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question of monopoly in the moving-picture industry, and we had a witness to come before us and he was sworn to tell the truth, the whole truth, and nothing but the truth, and so far as this subcommittee is concerned we accepted that testimony and do accept it until it is proven false. In his testimony he stated the fact that representatives of the leading five moving-picture producers called upon Mr. Norman Chandler, of the Los Angeles Times, and demanded that he delete from his paper the column of Jimmie Fidler under penalty of losing advertising, which advertising he testified they did lose. Now it seems to me that under the powers given by the resolution to examine into monopoly, that if this kind of thing did take place, and if representatives of these five companies did wait upon Norman Chandler with that demand and threat, and if Stahlman at Nashville also did it, that it is absolutely germane to bring out the facts because that is connecting up monopoly strong enough to interfere with freedom of the press. It shows the punishment to be inflicted if those newspapers did not concede to the demand.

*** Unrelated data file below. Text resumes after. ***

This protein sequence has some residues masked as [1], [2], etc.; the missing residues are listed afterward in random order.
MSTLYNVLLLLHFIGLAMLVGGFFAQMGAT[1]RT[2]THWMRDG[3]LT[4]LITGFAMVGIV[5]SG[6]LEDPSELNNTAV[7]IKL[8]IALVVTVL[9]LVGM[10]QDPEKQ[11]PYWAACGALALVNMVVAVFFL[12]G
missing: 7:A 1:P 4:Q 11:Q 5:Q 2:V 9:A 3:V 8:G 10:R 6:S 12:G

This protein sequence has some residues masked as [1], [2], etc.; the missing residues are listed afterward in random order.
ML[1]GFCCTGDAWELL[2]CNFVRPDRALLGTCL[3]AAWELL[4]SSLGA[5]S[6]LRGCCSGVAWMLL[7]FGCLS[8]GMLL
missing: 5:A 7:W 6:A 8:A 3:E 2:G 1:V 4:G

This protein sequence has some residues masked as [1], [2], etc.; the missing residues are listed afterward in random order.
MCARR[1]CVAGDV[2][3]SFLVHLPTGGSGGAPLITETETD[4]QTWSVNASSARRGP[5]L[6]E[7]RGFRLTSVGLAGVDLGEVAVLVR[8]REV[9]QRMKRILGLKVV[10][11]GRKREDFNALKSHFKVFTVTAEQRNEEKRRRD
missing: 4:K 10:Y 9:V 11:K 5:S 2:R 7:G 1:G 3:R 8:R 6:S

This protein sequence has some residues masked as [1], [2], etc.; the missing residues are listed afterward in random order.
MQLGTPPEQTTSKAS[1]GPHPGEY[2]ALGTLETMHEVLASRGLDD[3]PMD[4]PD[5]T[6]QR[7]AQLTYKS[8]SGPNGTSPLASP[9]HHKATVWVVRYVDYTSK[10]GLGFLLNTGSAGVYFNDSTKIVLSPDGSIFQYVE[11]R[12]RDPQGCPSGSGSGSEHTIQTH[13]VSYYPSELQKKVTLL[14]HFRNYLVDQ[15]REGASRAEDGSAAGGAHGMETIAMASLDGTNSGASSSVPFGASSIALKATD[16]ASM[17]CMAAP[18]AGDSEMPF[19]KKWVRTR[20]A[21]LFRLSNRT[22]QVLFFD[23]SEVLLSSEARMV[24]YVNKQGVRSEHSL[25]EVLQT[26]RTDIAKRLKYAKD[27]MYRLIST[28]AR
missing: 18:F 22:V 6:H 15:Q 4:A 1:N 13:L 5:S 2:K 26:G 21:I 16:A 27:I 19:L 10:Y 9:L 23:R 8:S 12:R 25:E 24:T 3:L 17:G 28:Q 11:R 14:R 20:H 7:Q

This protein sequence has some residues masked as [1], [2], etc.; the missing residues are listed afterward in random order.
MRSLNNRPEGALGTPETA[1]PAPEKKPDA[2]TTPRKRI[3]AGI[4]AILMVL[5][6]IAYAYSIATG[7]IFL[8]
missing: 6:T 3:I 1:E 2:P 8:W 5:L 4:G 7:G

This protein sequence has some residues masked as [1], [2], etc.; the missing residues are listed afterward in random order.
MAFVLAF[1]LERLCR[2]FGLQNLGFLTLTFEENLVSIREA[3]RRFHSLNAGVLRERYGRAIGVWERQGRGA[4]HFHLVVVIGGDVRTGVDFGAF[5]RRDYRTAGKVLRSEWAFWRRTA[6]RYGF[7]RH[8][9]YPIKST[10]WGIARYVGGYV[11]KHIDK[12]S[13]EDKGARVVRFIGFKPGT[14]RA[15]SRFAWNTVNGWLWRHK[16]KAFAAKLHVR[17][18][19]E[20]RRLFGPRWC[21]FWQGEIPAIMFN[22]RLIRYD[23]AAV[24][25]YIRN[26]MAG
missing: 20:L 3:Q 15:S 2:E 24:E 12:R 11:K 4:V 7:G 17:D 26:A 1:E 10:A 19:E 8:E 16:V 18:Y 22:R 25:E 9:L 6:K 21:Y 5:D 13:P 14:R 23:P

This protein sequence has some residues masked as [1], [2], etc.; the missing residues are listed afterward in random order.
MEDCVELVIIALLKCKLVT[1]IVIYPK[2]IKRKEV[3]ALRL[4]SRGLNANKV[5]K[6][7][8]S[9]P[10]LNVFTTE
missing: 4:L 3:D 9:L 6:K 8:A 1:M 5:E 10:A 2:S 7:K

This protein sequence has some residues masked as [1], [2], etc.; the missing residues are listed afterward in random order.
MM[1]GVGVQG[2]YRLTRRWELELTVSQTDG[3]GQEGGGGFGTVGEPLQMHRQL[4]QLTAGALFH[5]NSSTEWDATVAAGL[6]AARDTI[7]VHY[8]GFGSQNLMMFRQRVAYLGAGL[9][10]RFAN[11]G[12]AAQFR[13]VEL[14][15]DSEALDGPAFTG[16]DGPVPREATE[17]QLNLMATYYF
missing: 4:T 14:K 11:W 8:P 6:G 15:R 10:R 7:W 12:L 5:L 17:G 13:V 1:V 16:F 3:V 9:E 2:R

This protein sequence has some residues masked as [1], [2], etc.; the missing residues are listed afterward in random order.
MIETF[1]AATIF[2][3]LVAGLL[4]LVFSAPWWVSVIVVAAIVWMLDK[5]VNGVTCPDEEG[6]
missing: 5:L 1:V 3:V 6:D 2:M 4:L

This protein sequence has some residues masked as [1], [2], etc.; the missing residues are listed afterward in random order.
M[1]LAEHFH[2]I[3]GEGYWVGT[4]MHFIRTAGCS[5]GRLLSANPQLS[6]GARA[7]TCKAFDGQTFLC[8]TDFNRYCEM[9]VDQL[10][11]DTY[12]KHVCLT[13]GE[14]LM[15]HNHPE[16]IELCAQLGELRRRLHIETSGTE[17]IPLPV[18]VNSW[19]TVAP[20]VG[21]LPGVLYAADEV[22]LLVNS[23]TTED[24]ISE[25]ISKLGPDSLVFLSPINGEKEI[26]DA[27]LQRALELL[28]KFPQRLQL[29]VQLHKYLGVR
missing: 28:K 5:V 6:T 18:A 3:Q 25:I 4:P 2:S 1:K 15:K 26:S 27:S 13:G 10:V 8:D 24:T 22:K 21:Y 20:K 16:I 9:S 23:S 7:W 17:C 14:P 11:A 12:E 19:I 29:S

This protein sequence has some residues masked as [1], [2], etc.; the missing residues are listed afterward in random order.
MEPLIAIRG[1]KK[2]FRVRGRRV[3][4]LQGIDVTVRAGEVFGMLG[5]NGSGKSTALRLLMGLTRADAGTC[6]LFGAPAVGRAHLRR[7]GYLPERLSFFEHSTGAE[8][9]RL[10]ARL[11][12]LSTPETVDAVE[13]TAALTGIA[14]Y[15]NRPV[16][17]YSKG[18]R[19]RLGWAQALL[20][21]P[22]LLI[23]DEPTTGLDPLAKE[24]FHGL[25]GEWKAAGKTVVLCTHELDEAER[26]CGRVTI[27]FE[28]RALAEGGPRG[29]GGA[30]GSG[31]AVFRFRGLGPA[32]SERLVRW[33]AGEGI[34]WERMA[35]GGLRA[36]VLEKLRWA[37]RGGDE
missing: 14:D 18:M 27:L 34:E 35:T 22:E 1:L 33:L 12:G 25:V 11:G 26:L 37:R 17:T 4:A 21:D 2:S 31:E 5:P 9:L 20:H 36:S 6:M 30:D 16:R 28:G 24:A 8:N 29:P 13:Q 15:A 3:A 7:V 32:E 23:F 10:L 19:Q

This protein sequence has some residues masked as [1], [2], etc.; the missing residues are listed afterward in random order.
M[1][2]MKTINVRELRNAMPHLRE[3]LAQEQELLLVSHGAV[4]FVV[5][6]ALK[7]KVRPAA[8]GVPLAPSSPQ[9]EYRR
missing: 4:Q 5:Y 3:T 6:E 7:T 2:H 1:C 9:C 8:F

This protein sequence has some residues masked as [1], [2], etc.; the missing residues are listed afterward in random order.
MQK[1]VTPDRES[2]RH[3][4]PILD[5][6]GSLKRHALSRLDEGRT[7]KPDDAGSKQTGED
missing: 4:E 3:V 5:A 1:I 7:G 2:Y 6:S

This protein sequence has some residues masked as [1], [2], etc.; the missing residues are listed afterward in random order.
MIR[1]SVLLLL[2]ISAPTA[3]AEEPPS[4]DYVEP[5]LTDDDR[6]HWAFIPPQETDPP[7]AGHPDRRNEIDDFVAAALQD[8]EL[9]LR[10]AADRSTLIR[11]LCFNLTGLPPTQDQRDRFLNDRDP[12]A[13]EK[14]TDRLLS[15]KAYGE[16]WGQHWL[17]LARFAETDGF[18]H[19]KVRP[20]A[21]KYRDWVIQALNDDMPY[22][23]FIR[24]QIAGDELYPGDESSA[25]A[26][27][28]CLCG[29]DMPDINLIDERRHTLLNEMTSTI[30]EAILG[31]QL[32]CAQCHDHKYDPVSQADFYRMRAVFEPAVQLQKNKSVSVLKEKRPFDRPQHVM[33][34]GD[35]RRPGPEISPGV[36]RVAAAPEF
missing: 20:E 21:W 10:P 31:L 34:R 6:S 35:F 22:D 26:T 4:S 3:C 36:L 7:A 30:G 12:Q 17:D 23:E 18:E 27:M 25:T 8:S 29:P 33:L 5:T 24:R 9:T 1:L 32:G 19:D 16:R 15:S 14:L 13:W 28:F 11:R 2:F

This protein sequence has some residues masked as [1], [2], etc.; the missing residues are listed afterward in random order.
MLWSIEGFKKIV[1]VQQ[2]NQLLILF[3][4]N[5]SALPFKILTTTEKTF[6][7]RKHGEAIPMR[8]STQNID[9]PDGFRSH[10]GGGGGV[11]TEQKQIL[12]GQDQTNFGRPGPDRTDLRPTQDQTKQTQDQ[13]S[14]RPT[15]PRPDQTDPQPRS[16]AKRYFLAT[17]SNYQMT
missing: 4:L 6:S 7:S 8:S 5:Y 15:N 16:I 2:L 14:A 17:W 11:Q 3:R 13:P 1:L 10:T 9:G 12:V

Senator MCFARLAND. May I say--
Mr. Dietz (interposing). I do not think that is true. There are 1,800 newspapers in the United States or thereabout. You attempt to make the case that the motion-picture industry is a monopoly and is attempting as a part of one of its practices to corrupt the press.
Senator TOBEY. No; I do not say that. I am merely taking the sworn testimony of a witness who appeared before us and am asking you about that.
Mr. Dietz. Well, we are trying to get at the basis of this investigation.
Senator Clark of Idaho. Mr. Schenck said he paid his money to bring you here because you knew about this.
Mr. DIETZ. And I am telling you all I know about it.
Senator CLARK of Idaho. Why infer, then, that it is a roundabout way to get at it. We are taking you at face value on Mr. Schenck's say-so.
Mr. DIETZ. I am not trying to equivocate at all.
Senator Tobey. The members of this subcommittee, like Caesar's wife, have to be above suspicion, and I will say that someone has slipped on my table under my elbow 15 cents. Certainly that is no emolument to this subcommittee, but nevertheless it goes into my pocket. [Laughter.]
Senator Clark of Idaho. You may proceed with your questioning, Senator Tobey.
Senator TOBEY. Mr. Dietz, in the testimony of Mr. Fidler he stated that the following gentlemen were those who waited upon Mr. Chandler and made the demand and threat: Mr. Mayer, and that means Mr. Louis Mayer, I take it; Harry Warner, Frank Y. Freeman. Who is he?
Mr. DIETZ. He is the production head of Paramount pictures.
Senator TOBEY. And Mr. Harry Brand, of Twentieth Century, is he not?
Mr. DIETz. Yes, sir. He has charge of publicity.